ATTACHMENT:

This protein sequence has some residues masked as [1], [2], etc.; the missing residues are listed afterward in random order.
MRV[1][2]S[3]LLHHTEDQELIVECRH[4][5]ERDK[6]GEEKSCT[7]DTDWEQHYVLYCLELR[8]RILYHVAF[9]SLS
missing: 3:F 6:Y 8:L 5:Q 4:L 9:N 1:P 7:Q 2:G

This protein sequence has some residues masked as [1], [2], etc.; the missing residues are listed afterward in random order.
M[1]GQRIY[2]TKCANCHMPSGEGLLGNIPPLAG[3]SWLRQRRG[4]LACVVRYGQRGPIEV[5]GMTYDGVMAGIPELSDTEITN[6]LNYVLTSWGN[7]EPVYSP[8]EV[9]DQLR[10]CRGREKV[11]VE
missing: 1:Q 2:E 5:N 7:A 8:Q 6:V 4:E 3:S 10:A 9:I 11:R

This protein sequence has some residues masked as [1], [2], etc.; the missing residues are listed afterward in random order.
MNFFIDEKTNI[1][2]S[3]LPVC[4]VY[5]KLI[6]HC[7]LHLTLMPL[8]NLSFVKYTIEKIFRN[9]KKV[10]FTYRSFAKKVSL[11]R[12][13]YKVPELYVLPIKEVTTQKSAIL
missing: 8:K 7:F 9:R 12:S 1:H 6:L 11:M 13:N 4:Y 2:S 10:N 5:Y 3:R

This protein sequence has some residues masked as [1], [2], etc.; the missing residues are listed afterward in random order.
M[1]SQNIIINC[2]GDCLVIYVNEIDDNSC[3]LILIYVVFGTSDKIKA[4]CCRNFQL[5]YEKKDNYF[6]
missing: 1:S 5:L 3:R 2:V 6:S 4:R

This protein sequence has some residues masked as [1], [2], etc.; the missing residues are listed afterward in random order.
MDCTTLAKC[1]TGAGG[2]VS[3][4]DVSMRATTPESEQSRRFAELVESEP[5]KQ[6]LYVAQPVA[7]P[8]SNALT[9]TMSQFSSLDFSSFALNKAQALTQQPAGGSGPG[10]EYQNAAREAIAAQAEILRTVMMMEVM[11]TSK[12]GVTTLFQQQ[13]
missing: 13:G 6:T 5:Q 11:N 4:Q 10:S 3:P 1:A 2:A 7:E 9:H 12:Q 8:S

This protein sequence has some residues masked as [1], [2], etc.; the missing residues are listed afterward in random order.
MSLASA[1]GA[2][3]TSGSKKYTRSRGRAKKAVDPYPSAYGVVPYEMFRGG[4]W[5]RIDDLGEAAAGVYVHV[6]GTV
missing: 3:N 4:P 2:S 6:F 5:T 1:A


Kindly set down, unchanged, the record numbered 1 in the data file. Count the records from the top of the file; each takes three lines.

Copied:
This protein sequence has some residues masked as [1], [2], etc.; the missing residues are listed afterward in random order.
MRV[1][2]S[3]LLHHTEDQELIVECRH[4][5]ERDK[6]GEEKSCT[7]DTDWEQHYVLYCLELR[8]RILYHVAF[9]SLS
missing: 3:F 6:Y 8:L 5:Q 4:L 9:N 1:P 7:Q 2:G